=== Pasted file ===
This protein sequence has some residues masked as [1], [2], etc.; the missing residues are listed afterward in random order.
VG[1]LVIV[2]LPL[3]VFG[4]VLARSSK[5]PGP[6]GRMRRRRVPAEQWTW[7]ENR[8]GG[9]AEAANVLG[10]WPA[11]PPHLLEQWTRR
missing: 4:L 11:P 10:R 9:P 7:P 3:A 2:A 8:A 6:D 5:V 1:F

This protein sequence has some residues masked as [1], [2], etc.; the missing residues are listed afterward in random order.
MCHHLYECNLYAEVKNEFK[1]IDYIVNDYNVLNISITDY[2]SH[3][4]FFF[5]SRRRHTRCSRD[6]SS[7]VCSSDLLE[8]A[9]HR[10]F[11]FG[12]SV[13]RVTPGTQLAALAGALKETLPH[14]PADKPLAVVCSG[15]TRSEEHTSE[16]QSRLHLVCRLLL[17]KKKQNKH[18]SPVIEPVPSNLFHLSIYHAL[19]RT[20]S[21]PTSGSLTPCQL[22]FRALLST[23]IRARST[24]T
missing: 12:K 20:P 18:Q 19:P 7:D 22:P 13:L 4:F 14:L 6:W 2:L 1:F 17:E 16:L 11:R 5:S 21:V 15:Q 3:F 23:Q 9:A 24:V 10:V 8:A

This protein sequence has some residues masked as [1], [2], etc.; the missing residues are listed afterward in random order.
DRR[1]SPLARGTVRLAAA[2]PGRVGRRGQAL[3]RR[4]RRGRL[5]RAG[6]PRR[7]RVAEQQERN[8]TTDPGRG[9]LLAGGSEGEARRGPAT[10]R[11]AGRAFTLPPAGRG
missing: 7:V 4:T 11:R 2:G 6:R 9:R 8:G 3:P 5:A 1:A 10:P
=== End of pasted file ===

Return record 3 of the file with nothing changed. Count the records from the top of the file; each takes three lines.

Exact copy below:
This protein sequence has some residues masked as [1], [2], etc.; the missing residues are listed afterward in random order.
DRR[1]SPLARGTVRLAAA[2]PGRVGRRGQAL[3]RR[4]RRGRL[5]RAG[6]PRR[7]RVAEQQERN[8]TTDPGRG[9]LLAGGSEGEARRGPAT[10]R[11]AGRAFTLPPAGRG
missing: 7:V 4:T 11:R 2:G 6:R 9:R 8:G 3:P 5:A 1:A 10:P